Free Genealogy Resources
One of the goals of the Broomfield Genealogy Society is to engage our members and our community in family history research. In our Free Genealogy Resources section, we provide a number of different educational resources. Here you will find resources and links to free online resources, e.g., genealogy charts, templates, and tutorials.
New to Genealogy?
How to start your genealogy or family history quest. As a new genealogist, you are probably wondering where to start?
- A great place to start is by checking out the Getting Started resources at the National Genealogical Society’s (NGS) Getting Started page.
- If you are starting your family tree using Ancestry.com, head on over to YouTube and check out the videos by The Barefoot Genealogist, Crista Cowin. She provides numerous videos on how to get started with Ancesty.com and AncestryDNA.
- Genealogist, Carol Darrow, offers a “Beginning Genealogy” class thru the Colorado Genealogical Society.
Reviews – Books, Videos, etc.
“Broomfield: Changes Through Time“ by Sylvia Pettem
This book covered different eras from 1850 to 2001. From 1850 – 1900, we see the different families that were the first to establish residence. At that time, the town was made up of a Post Office, Railroad, and the name “Broomfield”. 1900 to 1950 saw more farming added and the railroad flourished. Schools were built along what is now Vance Street. From 1950 to 2001, the book led us into a major time for city development. The government added more schools and the railroad changed over to freight, which was more profitable.
– Available at both the Broomfield Public Library and Denver Public Library.
“Gem of the Mountain Valley: A History of Broomfield“ by Laura Spitler, Lou Walther
Broomfield Centennial-Bicentennial Commission, 1975
This book goes into a little more depth about the families and the history each brought to the new area. We learn about area land markers, and Lakeview Cemetery with 2 acres, and a signed agreement with the city. It looks back with pictures of the grange and the first church and the first 3 schools (Nativity of the Lord, Emerald, and Cottage). Bits and Pieces from different newspapers were added, including a great write-up on Shep the dog. It also includes each mine in Broomfield with the location listed.
– Available at both the Carnegie Library in Boulder and Denver Public Library.
Free Stuff from Our Speakers
- Sara Cochran’s “The Skeleton Whisperer” Free Stuff page with worksheet download that will help you: 1) Organize Your Research! 2) Identify gaps! and 3) Create a Research Plan!
- Suz Bates’ GENEALOGY FUN AND FREE page with genealogy helpers for 23andMe, Ancestry, FamilyTreeDNA, FamilySearch, MyHeritage, etc.
Online Free Genealogy Resources
- Family Search is a nonprofit organization devoted to helping everyone discover their family history.
- Historic American Newspapers and search America’s historic newspaper pages from 1777-1963 or use the U.S. Newspaper Directory to find information about American newspapers published between 1690-present.
- Digital Public Library of America (DPLA) aim is to provide public access to digital holdings of United States libraries, archives, and museums as a large-scale public digital library.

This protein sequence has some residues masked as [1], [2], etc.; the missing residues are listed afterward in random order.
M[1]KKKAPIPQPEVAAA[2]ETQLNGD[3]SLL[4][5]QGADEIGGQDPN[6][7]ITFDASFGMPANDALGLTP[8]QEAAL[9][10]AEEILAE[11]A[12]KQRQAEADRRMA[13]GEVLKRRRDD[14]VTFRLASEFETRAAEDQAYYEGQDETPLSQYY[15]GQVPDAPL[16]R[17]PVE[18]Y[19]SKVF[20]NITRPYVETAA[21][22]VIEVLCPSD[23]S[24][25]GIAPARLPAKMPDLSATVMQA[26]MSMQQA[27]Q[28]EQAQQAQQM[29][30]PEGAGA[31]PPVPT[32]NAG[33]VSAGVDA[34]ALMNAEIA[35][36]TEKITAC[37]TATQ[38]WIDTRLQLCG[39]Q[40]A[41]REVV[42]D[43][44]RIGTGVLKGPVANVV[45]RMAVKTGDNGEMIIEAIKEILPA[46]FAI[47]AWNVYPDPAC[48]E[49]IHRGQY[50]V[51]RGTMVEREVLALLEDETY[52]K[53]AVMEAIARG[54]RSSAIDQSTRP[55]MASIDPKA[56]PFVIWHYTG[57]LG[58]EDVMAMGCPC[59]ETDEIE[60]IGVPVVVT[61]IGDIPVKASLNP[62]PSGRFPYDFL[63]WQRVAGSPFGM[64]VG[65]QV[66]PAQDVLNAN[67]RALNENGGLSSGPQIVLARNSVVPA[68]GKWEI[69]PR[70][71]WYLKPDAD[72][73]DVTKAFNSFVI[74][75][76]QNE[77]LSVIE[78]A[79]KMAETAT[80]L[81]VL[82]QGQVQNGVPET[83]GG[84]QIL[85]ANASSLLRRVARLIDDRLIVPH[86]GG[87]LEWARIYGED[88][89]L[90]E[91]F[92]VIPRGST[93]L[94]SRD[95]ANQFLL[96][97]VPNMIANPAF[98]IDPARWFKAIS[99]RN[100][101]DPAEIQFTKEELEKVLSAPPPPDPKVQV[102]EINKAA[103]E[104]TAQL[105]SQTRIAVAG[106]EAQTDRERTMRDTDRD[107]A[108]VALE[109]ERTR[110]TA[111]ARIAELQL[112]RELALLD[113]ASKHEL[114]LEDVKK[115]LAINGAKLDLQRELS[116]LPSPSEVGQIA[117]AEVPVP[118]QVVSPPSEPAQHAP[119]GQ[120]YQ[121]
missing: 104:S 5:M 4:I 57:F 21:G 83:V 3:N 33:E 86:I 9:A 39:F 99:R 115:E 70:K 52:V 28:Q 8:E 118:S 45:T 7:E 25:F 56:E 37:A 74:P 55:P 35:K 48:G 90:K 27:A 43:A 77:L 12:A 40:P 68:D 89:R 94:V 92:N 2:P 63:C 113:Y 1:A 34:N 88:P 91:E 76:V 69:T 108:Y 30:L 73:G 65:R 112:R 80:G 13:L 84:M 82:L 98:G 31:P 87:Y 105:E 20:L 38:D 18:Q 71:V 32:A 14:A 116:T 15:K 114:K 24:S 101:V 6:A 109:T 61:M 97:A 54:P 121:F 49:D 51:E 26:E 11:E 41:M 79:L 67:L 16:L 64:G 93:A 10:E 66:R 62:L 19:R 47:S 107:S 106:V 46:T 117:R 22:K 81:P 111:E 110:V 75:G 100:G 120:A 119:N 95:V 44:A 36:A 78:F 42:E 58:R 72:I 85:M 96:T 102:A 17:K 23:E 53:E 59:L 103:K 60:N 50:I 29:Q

- Library of Congress Catalog contains records for books, images, manuscripts, maps, music, and recording resources held in the Library of Congress collections.
In addition to the above, the following Genealogy and Historical Resource Sites are available. Note that some may require a subscription to view their full archive of records:
For DNA testing companies, check out the following providers. The tests are not free, but many of these companies also provide genealogy records resources as part of DNA testing.
Search Census Records for Your Ancestors
Search the free US Census records at MyHeritage for your Colorado ancestors (or in other locations for them):
- 1950 US Census, According to the “72-Year Rule,” the National Archives releases census records to the general public 72 years after Census Day. As a result, the 1950 census records will be released in April 2022. But that does not mean they will be able for easy searching as it will take some time for various genealogical organizations, like the FamilySearch, to index the records.
- 1940 US Census, To search, enter the name (surname as a minimum) and Broomfield, Colorado for location.
- 1930 US Census – To search, enter the name (surname as a minimum) and Broomfield, Colorado for location.
- 1920 US Census – Broomfield is not a geographical place yet in the 1920 census, so use Boulder County as a location along with the name (surname as a minimum) to search.
- 1910 US Census – Broomfield is not a geographic place in the 1910 census, so use Boulder County as a location along with the name (surname as a minimum) to search.
- 1900 US Census – Broomfield is not a geographic place in the 1900 census, so use Boulder County as a location along with the name (surname as a minimum) to search.
- 1890 US Census – Most of the 1890 US Census records were destroyed by fire in 1921. No records for Colorado exist or for most of the nation.
- 1880 US Census – Broomfield is not a geographic place in the 1800 census, so use Boulder, Colorado as a location along with the name (surname as a minimum) to search. Note: Be sure to set the location to use the exact match.
- 1870 US Census – Colorado is not yet a State in 1870, so use Colorado (territory) as a location along with the name (surname as a minimum) to search.
- 1860 US Census – Colorado is not yet a geographic place in the1860, so may not find anyone in the 1860 census living in what is now Colorado.